I finished my exams last week, and after waking up from the nights celebrations, I received an unusual tip-off from a friend at the Sheffield Wildlife Trust about a bird of prey stuck in a warehouse. They needed someone to get down their sooner rather than later to take a photo and have the birds ID properly confirmed in order to know what to do next with it. When I reached Central Glass on Shalesmoor (Sheffield) the bird was quickly pointed out to me, and she was a big beautiful sparrowhawk.
She seemed relatively content in the warehouse, being unbothered by all the people and the noise, she had even managed to catch a robin that had flew into the warehouse that morning! While the she wasn’t causing much of a nuisance, the people at Central Glass were trying their best to tempt her out of the warehouse with tit bits of food. But with the roller doors wide open, it seemed that the bird could leave anytime she decided to, but she had found somewhere warm and with food, so why bother leave for now?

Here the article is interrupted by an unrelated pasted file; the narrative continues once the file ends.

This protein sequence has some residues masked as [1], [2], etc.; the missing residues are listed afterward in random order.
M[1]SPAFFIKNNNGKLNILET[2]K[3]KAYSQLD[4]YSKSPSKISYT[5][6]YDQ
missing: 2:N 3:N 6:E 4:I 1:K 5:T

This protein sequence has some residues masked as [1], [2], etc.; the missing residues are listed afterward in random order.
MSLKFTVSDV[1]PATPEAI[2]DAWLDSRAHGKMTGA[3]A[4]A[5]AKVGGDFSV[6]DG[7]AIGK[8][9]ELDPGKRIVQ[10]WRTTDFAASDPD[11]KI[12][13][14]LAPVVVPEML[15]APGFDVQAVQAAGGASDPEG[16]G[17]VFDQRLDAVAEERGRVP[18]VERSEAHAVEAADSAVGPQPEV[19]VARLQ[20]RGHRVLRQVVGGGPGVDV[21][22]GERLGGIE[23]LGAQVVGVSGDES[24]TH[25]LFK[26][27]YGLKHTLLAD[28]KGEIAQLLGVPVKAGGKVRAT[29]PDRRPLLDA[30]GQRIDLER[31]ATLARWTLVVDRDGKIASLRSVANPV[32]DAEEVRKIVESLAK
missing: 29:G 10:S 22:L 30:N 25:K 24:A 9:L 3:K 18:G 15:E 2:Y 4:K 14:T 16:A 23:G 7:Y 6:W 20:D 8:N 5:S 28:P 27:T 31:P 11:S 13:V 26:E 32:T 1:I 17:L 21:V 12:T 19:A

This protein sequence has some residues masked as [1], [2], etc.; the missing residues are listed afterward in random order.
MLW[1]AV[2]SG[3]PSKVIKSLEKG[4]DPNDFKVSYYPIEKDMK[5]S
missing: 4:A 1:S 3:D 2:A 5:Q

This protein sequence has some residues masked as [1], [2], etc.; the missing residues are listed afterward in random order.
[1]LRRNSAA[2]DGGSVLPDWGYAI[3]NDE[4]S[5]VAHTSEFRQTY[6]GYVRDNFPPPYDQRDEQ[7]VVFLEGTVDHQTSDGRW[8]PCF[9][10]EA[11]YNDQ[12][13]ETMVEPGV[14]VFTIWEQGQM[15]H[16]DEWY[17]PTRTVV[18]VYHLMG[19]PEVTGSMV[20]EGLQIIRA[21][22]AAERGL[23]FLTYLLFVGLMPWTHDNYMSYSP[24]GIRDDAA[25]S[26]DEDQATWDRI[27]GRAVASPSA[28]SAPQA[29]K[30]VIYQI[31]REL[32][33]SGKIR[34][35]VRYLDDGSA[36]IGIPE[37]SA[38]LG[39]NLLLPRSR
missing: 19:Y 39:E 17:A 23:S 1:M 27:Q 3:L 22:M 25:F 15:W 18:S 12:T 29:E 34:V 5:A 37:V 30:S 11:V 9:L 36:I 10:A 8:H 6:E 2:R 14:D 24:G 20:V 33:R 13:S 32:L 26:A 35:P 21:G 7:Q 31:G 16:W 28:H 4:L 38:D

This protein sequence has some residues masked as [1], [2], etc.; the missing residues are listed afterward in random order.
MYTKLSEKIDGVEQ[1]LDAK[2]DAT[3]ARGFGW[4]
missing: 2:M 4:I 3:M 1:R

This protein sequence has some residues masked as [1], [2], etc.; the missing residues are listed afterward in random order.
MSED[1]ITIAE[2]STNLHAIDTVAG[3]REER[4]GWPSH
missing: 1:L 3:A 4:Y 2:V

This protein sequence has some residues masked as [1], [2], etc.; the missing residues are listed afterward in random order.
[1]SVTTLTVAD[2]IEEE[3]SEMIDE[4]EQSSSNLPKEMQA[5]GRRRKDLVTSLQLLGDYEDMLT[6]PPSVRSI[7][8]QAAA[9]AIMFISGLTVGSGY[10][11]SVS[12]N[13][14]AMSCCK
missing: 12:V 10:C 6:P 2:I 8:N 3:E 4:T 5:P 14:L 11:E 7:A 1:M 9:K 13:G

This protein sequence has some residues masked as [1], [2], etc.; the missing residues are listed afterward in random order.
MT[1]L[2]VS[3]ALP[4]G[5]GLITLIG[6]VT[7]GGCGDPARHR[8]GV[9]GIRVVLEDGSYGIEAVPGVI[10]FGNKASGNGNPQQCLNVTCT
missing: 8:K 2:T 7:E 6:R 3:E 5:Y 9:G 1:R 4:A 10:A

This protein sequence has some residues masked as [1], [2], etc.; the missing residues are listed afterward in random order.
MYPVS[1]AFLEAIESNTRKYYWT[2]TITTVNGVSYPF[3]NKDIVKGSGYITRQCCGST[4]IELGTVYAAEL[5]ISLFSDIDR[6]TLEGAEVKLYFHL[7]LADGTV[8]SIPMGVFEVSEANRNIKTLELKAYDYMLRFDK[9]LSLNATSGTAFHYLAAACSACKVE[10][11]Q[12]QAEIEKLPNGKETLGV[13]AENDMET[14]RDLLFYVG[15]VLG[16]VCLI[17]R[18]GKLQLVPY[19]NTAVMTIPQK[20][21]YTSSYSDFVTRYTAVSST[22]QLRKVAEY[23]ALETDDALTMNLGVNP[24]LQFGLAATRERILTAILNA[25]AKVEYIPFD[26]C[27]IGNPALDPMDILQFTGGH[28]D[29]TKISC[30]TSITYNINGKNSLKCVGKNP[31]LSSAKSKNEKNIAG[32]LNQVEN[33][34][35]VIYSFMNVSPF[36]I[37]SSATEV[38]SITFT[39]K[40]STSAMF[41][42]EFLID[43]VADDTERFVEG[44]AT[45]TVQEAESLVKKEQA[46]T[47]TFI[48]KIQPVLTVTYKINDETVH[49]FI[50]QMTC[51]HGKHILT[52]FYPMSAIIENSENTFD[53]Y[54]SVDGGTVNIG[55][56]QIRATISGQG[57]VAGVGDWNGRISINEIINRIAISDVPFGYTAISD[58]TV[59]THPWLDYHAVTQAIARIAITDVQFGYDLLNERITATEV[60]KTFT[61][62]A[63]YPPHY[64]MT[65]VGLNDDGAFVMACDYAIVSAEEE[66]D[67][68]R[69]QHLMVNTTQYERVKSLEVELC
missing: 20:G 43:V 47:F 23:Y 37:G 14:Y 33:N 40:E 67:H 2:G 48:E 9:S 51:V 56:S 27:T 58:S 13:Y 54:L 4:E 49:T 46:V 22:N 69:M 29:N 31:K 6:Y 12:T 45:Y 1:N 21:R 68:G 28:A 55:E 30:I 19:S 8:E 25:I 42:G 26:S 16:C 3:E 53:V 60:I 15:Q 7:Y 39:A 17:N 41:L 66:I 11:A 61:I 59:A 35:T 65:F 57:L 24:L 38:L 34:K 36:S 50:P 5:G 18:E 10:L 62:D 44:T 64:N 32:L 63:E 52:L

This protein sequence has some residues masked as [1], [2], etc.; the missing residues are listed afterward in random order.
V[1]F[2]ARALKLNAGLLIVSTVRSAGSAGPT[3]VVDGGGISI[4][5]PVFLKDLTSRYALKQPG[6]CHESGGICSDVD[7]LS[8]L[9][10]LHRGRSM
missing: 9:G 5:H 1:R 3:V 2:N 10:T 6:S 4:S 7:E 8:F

Up in the rafters it was very dark and it was impossible to get a shot without using the flash on my camera, which made me really wish I owned an external flash! The sparrowhawk didn’t seem bothered by the flashes, I guess just being a minor annoyance that I tried to keep to a minimum. If the birds eyes were at a certain angle to the flash it would catch and reflect of its tapetum lucidum, a reflective tissue layer at the back of the birds eye that help them see in low light.
A day after I took these shots the Shalesmoor sparrowhawk flew free from the warehouse, in the nick of time before they closed for the weekend! It’ll be very interesting to see if she ever returns, but whatever happens I was very glad I managed to get down there when I did to capture this very urban sparrowhawk!